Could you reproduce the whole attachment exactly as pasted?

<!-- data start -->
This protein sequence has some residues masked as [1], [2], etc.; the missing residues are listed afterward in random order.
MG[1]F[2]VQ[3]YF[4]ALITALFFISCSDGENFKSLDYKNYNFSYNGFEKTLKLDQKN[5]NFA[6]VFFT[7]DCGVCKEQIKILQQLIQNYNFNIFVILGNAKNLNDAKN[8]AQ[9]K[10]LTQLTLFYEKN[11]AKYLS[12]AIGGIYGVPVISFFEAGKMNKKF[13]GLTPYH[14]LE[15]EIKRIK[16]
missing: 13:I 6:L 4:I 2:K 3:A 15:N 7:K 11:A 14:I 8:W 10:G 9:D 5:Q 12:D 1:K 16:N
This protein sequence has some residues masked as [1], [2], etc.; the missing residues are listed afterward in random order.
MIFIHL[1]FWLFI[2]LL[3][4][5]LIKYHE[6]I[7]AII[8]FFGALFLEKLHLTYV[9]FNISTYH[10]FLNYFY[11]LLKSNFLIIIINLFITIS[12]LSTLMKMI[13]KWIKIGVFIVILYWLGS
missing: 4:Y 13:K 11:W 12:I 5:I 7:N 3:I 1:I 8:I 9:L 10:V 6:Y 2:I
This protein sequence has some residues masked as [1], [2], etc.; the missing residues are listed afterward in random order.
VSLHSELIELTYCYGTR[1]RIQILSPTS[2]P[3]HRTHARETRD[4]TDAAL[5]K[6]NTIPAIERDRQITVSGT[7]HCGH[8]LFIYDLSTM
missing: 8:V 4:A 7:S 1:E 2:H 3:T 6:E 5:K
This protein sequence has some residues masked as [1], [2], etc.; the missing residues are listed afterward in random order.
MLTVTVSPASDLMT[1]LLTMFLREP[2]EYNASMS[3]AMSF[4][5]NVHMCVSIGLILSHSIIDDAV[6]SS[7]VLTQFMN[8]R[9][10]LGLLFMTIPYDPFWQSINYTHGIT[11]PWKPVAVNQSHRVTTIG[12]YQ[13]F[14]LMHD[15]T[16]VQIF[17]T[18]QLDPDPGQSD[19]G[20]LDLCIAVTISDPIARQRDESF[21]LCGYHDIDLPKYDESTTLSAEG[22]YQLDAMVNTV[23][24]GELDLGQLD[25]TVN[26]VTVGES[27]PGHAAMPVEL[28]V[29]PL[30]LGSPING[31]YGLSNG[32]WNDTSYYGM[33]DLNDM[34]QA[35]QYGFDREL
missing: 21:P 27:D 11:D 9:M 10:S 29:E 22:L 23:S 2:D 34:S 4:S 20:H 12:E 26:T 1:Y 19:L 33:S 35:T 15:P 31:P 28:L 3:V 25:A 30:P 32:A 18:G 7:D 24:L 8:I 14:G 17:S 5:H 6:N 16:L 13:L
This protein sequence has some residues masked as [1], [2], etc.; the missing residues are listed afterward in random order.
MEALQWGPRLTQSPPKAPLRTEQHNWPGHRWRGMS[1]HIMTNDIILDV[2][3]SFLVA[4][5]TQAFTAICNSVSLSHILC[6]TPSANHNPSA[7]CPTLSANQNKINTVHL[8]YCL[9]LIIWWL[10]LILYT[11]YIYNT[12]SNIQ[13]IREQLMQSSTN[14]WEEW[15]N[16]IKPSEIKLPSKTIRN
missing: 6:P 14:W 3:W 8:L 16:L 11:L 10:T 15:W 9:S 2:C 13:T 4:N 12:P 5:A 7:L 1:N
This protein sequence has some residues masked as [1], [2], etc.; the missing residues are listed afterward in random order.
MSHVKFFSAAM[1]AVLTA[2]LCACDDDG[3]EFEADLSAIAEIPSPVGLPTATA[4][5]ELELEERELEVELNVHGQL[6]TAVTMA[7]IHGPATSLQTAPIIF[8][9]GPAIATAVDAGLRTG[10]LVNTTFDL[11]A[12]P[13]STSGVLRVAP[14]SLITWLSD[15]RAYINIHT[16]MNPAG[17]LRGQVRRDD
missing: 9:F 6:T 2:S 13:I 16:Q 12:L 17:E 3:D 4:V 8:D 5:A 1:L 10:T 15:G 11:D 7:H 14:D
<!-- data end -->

This protein sequence has some residues masked as [1], [2], etc.; the missing residues are listed afterward in random order.
MG[1]F[2]VQ[3]YF[4]ALITALFFISCSDGENFKSLDYKNYNFSYNGFEKTLKLDQKN[5]NFA[6]VFFT[7]DCGVCKEQIKILQQLIQNYNFNIFVILGNAKNLNDAKN[8]AQ[9]K[10]LTQLTLFYEKN[11]AKYLS[12]AIGGIYGVPVISFFEAGKMNKKF[13]GLTPYH[14]LE[15]EIKRIK[16]
missing: 13:I 6:L 4:I 2:K 3:A 15:N 7:K 11:A 14:I 8:W 10:G 9:D 5:Q 12:D 1:K 16:N
This protein sequence has some residues masked as [1], [2], etc.; the missing residues are listed afterward in random order.
MIFIHL[1]FWLFI[2]LL[3][4][5]LIKYHE[6]I[7]AII[8]FFGALFLEKLHLTYV[9]FNISTYH[10]FLNYFY[11]LLKSNFLIIIINLFITIS[12]LSTLMKMI[13]KWIKIGVFIVILYWLGS
missing: 4:Y 13:K 11:W 12:I 5:I 7:N 3:I 1:I 8:I 9:L 10:V 6:Y 2:I
This protein sequence has some residues masked as [1], [2], etc.; the missing residues are listed afterward in random order.
VSLHSELIELTYCYGTR[1]RIQILSPTS[2]P[3]HRTHARETRD[4]TDAAL[5]K[6]NTIPAIERDRQITVSGT[7]HCGH[8]LFIYDLSTM
missing: 8:V 4:A 7:S 1:E 2:H 3:T 6:E 5:K
This protein sequence has some residues masked as [1], [2], etc.; the missing residues are listed afterward in random order.
MLTVTVSPASDLMT[1]LLTMFLREP[2]EYNASMS[3]AMSF[4][5]NVHMCVSIGLILSHSIIDDAV[6]SS[7]VLTQFMN[8]R[9][10]LGLLFMTIPYDPFWQSINYTHGIT[11]PWKPVAVNQSHRVTTIG[12]YQ[13]F[14]LMHD[15]T[16]VQIF[17]T[18]QLDPDPGQSD[19]G[20]LDLCIAVTISDPIARQRDESF[21]LCGYHDIDLPKYDESTTLSAEG[22]YQLDAMVNTV[23][24]GELDLGQLD[25]TVN[26]VTVGES[27]PGHAAMPVEL[28]V[29]PL[30]LGSPING[31]YGLSNG[32]WNDTSYYGM[33]DLNDM[34]QA[35]QYGFDREL
missing: 21:P 27:D 11:D 9:M 10:S 29:E 22:L 23:S 2:D 34:S 4:S 20:H 12:E 26:T 1:Y 19:L 33:S 35:T 15:P 31:P 28:L 3:V 25:A 30:P 32:A 18:G 7:D 24:L 8:I 14:G 17:S 5:H 6:N 16:L 13:L
This protein sequence has some residues masked as [1], [2], etc.; the missing residues are listed afterward in random order.
MEALQWGPRLTQSPPKAPLRTEQHNWPGHRWRGMS[1]HIMTNDIILDV[2][3]SFLVA[4][5]TQAFTAICNSVSLSHILC[6]TPSANHNPSA[7]CPTLSANQNKINTVHL[8]YCL[9]LIIWWL[10]LILYT[11]YIYNT[12]SNIQ[13]IREQLMQSSTN[14]WEEW[15]N[16]IKPSEIKLPSKTIRN
missing: 6:P 14:W 3:W 8:L 16:L 11:L 10:T 15:W 9:S 2:C 13:T 4:N 12:P 5:A 7:L 1:N
This protein sequence has some residues masked as [1], [2], etc.; the missing residues are listed afterward in random order.
MSHVKFFSAAM[1]AVLTA[2]LCACDDDG[3]EFEADLSAIAEIPSPVGLPTATA[4][5]ELELEERELEVELNVHGQL[6]TAVTMA[7]IHGPATSLQTAPIIF[8][9]GPAIATAVDAGLRTG[10]LVNTTFDL[11]A[12]P[13]STSGVLRVAP[14]SLITWLSD[15]RAYINIHT[16]MNPAG[17]LRGQVRRDD
missing: 9:F 6:T 2:S 13:I 16:Q 12:L 17:E 3:D 4:V 8:D 5:A 1:L 10:T 15:G 11:D 7:H 14:D